It’s all gone a bit freestyle since my last post, a couple of months ago. Recap required.
I delivered my ‘First Draft Revisions’ on 16th May. There was then a short hiatus while the assembled and somewhat disparate ‘client’ read the draft, collated their notes, had a family wedding etc. Then came quite a chunky notes document on 19th June, fifteen pages of comments ranging from the top-level ‘have we captured the voice of our heroine yet?’ to line notes. So, not green lit just yet.
We set up a call for the following week to go through them, but I responded via email in the interim, with something that turned into a bit of a ‘What are we trying to do here?’ Jerry Maguire mission statement. Their document and my response collectively made the notes call a supremely productive one.
It brought some of the broader notes into specific context, and specific solves were discussed. We agreed that a prologue might be helpful to establish our heroine’s voice and back story, and show the ‘natural state’ that she effectively needs to recapture during the story that follows.
(Funnily enough, we had the same conversation at the same sort of stage in the development process with CHALET GIRL, although the prologue I wrote was a slightly more beautiful thing than what eventually appeared. Sidebar – oh my god I can’t believe the first 46 minutes of CHALET GIRL is available free online and has been watched over a million times. Don’t follow the link above, whatever you do!)
After this call I agreed to go away and write up this 8 page prologue, which I did in a few days (when it comes, it comes quickly). Notes were turned around on that very speedily, too, and I then incorporated that into a revised draft of the whole of the first act. That took another week. Last week was about polishing the first act and pushing deep into the second act, all seeing how this new heroine’s voice / character / actions are impacting on the narrative flow. I delivered that on Friday and am waiting for notes on that.
Thoughts on all this, then:
‘Voice’ is always a difficult term to get a handle on, but it’s so important that you all get on the same page with this. I had a very different heroine in my head from the one in the collective clients’ head. I was going broader, more Bridget Jones, a bit more hopeless. They were looking for someone a bit more grown up, with real problems instead of banana skins. Clearly, these two people are a long way from each other. The person in my head spoke a different way and did different things (collectively, I suppose, ‘the voice’) to the person they were expecting. Vital to get that aligned before we go any further, even if it means quite a big re-orientation now.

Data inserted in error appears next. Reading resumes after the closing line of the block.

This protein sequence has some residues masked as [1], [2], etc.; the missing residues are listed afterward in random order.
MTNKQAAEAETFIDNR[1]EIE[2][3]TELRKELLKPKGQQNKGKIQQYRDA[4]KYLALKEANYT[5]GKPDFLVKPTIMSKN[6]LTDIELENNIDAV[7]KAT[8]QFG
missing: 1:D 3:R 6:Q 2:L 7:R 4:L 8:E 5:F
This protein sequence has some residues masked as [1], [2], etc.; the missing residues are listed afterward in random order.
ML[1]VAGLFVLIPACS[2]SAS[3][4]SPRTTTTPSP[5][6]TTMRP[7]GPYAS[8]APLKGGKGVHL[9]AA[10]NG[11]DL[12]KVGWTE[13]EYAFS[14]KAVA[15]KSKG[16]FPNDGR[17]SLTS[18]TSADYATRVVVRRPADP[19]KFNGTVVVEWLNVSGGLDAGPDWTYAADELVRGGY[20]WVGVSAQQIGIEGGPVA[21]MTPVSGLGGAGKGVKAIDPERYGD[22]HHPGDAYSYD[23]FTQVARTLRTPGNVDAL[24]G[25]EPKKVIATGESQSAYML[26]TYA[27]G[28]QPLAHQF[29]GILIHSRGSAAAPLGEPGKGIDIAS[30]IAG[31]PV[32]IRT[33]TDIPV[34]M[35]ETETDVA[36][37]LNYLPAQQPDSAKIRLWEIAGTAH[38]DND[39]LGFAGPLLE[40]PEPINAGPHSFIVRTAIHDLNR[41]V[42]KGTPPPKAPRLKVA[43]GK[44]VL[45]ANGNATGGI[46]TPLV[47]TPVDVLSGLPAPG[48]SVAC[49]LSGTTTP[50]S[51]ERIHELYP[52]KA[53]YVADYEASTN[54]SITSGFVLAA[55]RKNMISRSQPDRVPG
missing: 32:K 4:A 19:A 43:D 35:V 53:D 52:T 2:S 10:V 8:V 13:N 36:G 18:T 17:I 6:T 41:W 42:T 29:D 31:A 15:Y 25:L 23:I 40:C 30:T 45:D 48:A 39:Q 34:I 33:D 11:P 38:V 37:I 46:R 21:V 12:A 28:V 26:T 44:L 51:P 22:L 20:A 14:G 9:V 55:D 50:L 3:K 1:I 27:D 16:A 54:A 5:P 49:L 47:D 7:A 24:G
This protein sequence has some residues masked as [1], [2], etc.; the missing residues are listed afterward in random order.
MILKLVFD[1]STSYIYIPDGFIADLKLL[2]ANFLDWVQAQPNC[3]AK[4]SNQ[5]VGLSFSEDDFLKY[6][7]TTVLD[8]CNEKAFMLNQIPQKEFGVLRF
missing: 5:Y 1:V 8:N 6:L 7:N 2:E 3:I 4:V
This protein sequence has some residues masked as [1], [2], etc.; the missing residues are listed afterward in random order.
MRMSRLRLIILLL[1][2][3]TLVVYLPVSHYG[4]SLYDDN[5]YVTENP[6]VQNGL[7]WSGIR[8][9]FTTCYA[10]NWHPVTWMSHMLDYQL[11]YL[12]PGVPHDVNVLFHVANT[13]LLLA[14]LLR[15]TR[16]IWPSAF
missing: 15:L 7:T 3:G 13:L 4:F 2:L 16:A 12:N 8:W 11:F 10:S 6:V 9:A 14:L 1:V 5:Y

I’m now sharing my work with the clients as I go, which funnily enough I don’t mind at all. For one thing, it gives me lots of little one week deadlines, which are easier to hit than big, scary eight week deadlines. For another, we can do adjustments as we go, rather than going too far down the line and then having to backtrack and throw out lots of stuff. Sometimes I’m frustrated that my set-ups don’t yet have their pay-offs, or that an act is being judged in isolation (it might be a more dramatic set-up act, with the comedy to come later on, for example). But the team know the script so well by now that they know what is waiting around the corner. It’s about being open and collaborative and respectful, and that isn’t a bad way to work at all.
That said, my agent did have to ask the question “Is this the second draft yet?”, because we rather slipped into it. Another example of the realities of the writing process butting up against the terminology of a contract. But for the moment at least everyone is still happy to employ common sense where required.
In amongst all of this, and shortly after my Jerry Maguire mission statement moment, I had a bit of a ‘let’s throw everything out and start again’ moment. I felt like I had lost hold on what this story was, and felt like another, more interesting story ‘over there’ (still from the same source material) was beckoning me with crooked finger. I shared these thoughts with the producer team, and now slightly wish I hadn’t. It’s my job to keep looking forwards, to keep taking stock of where we are, what our options are, what the ramifications of our decisions are. But for me to start looking back, to start second-guessing – that’s not helpful, that’s not what I’m paid for. (If anyone’s going to do that, it’s usually the client!)
As Bill Nicholson once memorably described it, a screenwriter should be a gushing geyser of creativity. Clients may then buy a Styrofoam cup (size dependant on fee) and dip it into the fountain (number of visits to the fountain dependant on contract). The writer’s job is just to keep on gushing.
Another non-contract item that is looming is my wife giving birth to our third child in the next few weeks. So a possible pause in the development process (everything seems to stop in August anyhow, so well timed wife) and a pause in the blogging (it’s pretty much on perma-pause anyway so you probably won’t notice). Will pick up when there’s more to tell.
Updated grid, just for form’s sake:
First Draft Treatment
Initial Step Outline
Initial Step Outline client comments
First Draft Treatment
First Draft Treatment client comments
Second Draft Treatment
Writer response (not treatment)
Second Draft Treatment
Second Draft Treatment client comments
First Draft Script
First Draft Script client comments
Revised First Draft Script
Revised First Draft Script client comments
Second Draft Script
Second Draft first act
Second Draft Script First Set
Second Draft Script Second Set